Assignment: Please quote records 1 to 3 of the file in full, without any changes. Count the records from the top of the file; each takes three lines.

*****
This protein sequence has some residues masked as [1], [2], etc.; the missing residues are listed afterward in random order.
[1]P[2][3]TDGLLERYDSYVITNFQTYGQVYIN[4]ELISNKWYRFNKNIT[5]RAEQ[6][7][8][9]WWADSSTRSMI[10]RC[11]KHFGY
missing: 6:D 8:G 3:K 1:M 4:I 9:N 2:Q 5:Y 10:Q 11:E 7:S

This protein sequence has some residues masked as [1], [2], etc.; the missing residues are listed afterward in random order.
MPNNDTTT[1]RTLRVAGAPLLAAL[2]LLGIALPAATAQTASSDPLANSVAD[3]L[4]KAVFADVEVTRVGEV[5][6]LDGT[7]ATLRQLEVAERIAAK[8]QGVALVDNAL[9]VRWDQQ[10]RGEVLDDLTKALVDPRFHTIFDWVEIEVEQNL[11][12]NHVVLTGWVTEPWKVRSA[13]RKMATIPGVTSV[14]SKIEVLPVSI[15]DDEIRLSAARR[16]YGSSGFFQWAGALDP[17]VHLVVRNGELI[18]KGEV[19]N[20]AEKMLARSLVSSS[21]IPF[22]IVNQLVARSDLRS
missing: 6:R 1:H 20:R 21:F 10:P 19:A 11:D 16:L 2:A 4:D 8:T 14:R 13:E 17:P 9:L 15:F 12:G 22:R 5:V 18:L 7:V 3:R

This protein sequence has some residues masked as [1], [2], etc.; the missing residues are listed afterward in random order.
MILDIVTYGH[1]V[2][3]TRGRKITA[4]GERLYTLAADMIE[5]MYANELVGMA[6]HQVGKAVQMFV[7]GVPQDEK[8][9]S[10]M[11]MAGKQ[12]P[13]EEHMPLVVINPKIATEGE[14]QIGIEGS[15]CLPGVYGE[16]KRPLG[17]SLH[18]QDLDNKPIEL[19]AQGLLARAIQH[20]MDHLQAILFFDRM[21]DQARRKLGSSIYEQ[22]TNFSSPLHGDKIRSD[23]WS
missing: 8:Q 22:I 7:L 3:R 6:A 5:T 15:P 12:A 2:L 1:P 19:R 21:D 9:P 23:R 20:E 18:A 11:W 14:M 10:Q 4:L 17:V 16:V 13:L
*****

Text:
This protein sequence has some residues masked as [1], [2], etc.; the missing residues are listed afterward in random order.
[1]P[2][3]TDGLLERYDSYVITNFQTYGQVYIN[4]ELISNKWYRFNKNIT[5]RAEQ[6][7][8][9]WWADSSTRSMI[10]RC[11]KHFGY
missing: 6:D 8:G 3:K 1:M 4:I 9:N 2:Q 5:Y 10:Q 11:E 7:S

This protein sequence has some residues masked as [1], [2], etc.; the missing residues are listed afterward in random order.
MPNNDTTT[1]RTLRVAGAPLLAAL[2]LLGIALPAATAQTASSDPLANSVAD[3]L[4]KAVFADVEVTRVGEV[5][6]LDGT[7]ATLRQLEVAERIAAK[8]QGVALVDNAL[9]VRWDQQ[10]RGEVLDDLTKALVDPRFHTIFDWVEIEVEQNL[11][12]NHVVLTGWVTEPWKVRSA[13]RKMATIPGVTSV[14]SKIEVLPVSI[15]DDEIRLSAARR[16]YGSSGFFQWAGALDP[17]VHLVVRNGELI[18]KGEV[19]N[20]AEKMLARSLVSSS[21]IPF[22]IVNQLVARSDLRS
missing: 6:R 1:H 20:R 21:F 10:P 19:A 11:D 16:L 2:A 4:D 8:T 14:R 13:E 17:P 9:L 15:F 12:G 22:R 5:V 18:L 7:V 3:R

This protein sequence has some residues masked as [1], [2], etc.; the missing residues are listed afterward in random order.
MILDIVTYGH[1]V[2][3]TRGRKITA[4]GERLYTLAADMIE[5]MYANELVGMA[6]HQVGKAVQMFV[7]GVPQDEK[8][9]S[10]M[11]MAGKQ[12]P[13]EEHMPLVVINPKIATEGE[14]QIGIEGS[15]CLPGVYGE[16]KRPLG[17]SLH[18]QDLDNKPIEL[19]AQGLLARAIQH[20]MDHLQAILFFDRM[21]DQARRKLGSSIYEQ[22]TNFSSPLHGDKIRSD[23]WS
missing: 8:Q 22:I 7:L 3:R 6:A 5:T 15:P 12:A 2:L 1:P 19:R 21:D 9:P 23:R 20:E 18:A 11:W 14:M 10:Q 4:L 17:V 16:V 13:L